Yes, it's possible some of the seals designed to withstand water and glycol could get damaged I am thinking you are creating a fictitious scenario here, so I'll roll with it. If you filled your radiator with oil and started your car and let it run for awhile I would be most concerned with damage to seals that were designed to withstand water and glycol. ...


11

Straight coolant does not have the cooling properties of water. Straight water causes corrosion, freezes at too high of a temperature, and boils at too low of a temperature. The range to shoot for is between 50/50 to 70/30 Coolant/water


11

An engine is a very large thermal mass. When the engine is cold it takes time to warm up. If you only run the engine for 15 to 30 seconds from cold there should be no problem. Running the engine any longer than that may cause the engine to overheat.


10

Engine safety. If you lose an accessory belt driven water pump, you're likely to keep driving, thinking the "oh, I just don't have an alternator" while you're busy cooking your engine beyond repair (normally with no temperature notification/change, if anything it'll read cold). When the water pump is on with the timing belt (or geared to crankshaft as is ...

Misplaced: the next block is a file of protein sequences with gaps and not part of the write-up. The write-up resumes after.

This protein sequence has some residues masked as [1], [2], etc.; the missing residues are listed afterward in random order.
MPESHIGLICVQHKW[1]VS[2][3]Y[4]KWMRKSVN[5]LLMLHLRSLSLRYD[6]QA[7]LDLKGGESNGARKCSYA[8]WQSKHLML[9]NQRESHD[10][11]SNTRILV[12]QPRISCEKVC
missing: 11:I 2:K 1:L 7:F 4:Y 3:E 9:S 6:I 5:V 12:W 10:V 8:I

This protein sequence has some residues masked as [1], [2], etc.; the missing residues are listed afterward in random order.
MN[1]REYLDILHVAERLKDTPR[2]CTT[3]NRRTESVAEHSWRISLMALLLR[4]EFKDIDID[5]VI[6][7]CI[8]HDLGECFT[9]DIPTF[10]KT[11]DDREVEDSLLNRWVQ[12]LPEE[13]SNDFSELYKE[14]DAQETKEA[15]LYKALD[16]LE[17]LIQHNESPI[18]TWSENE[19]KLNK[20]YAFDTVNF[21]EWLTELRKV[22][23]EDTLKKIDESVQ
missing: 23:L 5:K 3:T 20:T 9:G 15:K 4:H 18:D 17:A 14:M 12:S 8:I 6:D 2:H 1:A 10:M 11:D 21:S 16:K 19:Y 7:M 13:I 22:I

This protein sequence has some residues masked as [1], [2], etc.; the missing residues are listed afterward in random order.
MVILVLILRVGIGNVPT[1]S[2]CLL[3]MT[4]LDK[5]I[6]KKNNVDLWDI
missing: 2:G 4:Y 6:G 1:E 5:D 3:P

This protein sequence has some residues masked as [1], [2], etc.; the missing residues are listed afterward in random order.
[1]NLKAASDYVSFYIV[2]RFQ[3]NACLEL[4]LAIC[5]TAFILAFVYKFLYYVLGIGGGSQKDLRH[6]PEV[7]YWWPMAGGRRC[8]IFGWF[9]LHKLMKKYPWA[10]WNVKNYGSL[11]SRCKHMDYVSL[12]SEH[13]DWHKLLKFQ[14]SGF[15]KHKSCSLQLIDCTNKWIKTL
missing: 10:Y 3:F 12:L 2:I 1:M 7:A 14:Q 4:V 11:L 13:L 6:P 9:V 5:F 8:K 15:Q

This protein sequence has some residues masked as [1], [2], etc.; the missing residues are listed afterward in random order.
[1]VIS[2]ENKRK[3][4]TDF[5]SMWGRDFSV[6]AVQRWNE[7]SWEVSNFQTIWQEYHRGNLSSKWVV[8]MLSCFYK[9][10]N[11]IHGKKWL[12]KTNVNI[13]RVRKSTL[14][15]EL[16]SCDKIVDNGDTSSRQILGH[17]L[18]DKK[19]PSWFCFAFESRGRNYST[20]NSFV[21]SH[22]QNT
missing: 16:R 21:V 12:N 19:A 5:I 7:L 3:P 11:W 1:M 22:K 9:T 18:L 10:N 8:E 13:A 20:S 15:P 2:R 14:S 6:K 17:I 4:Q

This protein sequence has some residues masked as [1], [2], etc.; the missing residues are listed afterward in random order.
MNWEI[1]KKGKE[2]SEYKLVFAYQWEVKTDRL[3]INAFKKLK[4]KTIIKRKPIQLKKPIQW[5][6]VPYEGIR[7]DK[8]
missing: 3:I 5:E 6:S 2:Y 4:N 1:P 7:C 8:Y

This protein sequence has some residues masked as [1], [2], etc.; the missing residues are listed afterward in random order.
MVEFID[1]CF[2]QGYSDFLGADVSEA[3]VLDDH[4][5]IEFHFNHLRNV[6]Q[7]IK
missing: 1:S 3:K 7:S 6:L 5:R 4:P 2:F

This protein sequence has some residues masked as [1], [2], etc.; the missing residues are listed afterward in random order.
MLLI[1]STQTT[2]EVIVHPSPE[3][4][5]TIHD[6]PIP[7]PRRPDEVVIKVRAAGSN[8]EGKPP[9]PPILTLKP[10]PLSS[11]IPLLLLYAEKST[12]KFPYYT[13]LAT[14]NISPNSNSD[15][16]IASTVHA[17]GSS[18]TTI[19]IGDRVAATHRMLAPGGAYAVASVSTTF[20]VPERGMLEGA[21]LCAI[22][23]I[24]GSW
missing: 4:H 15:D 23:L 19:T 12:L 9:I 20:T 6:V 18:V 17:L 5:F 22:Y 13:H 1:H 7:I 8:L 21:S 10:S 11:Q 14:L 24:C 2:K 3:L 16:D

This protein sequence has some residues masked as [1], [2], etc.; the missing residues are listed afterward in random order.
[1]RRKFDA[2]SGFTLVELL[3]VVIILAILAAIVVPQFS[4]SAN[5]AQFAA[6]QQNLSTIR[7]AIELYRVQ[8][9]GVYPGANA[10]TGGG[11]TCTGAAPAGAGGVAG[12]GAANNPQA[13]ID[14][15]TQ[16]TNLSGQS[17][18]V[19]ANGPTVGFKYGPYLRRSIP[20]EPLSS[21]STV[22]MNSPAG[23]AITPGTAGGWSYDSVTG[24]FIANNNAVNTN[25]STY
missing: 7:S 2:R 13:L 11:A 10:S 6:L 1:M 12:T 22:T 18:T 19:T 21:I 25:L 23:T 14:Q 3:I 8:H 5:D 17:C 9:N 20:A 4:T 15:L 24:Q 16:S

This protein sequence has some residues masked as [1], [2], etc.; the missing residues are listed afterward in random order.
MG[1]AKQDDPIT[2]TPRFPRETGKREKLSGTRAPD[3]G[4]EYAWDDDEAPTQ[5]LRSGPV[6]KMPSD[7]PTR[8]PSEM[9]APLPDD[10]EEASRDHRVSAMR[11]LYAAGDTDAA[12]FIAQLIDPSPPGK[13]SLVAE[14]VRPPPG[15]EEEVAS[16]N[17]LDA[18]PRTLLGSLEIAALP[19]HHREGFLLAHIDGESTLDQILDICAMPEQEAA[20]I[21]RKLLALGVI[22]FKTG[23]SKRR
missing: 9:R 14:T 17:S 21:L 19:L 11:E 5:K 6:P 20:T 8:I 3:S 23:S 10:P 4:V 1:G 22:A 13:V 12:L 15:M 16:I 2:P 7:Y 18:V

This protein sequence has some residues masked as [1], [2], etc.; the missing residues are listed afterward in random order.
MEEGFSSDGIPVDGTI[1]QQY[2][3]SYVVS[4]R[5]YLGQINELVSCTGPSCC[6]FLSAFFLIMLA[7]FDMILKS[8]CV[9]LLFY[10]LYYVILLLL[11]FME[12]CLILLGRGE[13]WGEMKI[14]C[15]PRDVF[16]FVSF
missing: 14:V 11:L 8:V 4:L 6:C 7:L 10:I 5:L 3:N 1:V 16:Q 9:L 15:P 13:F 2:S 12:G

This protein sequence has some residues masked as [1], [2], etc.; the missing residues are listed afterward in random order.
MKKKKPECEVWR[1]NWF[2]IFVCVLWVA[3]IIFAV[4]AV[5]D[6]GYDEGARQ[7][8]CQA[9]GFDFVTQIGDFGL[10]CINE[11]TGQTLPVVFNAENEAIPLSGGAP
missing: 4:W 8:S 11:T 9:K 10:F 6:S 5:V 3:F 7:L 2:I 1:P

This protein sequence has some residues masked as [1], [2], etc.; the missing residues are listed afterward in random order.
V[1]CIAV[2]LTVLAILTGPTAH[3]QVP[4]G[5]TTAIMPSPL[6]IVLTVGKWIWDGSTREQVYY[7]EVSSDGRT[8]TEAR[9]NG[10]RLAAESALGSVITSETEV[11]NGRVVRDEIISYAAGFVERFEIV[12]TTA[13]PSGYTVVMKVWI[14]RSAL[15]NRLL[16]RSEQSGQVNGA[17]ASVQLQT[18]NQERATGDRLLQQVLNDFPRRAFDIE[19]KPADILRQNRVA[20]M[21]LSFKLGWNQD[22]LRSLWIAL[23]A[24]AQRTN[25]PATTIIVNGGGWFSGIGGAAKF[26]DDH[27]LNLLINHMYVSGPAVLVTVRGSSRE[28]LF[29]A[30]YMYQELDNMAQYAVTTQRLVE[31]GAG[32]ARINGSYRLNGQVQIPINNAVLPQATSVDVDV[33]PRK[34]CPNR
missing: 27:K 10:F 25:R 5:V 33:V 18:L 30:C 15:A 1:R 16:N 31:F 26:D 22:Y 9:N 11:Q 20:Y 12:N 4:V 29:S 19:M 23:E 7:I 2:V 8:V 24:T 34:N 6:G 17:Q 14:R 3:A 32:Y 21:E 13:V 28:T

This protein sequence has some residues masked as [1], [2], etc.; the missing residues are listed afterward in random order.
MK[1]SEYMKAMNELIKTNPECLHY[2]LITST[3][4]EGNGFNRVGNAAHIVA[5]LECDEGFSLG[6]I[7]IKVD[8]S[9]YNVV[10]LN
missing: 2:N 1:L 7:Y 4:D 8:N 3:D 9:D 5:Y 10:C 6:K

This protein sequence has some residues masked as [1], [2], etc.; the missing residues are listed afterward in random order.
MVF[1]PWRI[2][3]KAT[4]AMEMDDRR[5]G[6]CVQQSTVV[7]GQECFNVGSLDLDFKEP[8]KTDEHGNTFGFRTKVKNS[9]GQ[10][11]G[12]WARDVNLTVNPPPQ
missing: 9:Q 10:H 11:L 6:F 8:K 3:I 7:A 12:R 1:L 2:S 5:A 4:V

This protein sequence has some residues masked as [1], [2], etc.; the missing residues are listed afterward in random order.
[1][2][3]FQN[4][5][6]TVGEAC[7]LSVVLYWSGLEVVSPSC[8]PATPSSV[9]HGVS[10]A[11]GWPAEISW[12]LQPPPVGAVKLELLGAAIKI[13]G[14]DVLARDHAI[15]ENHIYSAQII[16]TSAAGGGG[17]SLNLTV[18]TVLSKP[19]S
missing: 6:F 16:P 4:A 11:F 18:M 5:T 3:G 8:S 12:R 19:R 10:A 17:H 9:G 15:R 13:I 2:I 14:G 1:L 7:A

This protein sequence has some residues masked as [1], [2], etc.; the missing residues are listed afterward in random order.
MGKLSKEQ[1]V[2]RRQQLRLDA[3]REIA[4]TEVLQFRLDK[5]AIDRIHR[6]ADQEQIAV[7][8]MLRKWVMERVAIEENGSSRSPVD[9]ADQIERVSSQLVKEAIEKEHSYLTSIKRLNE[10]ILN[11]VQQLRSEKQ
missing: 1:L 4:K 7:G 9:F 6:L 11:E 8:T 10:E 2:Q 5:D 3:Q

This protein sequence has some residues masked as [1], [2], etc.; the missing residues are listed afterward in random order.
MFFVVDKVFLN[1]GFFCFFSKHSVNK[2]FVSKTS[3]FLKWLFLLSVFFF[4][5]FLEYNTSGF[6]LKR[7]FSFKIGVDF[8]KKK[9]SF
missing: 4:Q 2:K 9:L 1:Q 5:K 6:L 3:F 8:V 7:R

9

I agree with Timo - if it is a big enough leak that you can see it clearly, then getting the car transported is much safer. In general, using water as coolant is OK for a short time or as a "get you home" alternative, but it does not have the anti-freeze and corrosion inhibiting properties of a proper coolant mix, so should not be left in the engine for ...


9

First thing I'd try to figure out is how quickly it leaks - run it, stick your head underneath it as check if there is any visible leaking. If there is, chances are that it's not going to make it for 30 miles. I'd also check for any evidence of oil and water mixing. If there is, don't drive it. If it's not leaking that badly I'd be tempted to top it up with ...


8

I would not use that solution to clean my radiator. Remember that a radiator itself is primarily made of fairly thin aluminum. The bleach/vinegar could very easily damage the structure and weaken it. A washing machine is made of (in most cases) a steel drum coated with porcelain, or stainless steel, both of which are very sturdy and are made to last a long ...


8

They may not have bled your cooling system properly As a possibility, if you had air trapped in your cooling system it would expand as the engine approached operating temperature. It would eventually, hopefully, make it's way into your radiator where the air would get released into the overflow tank by a valve that opens with higher pressures. As the ...


8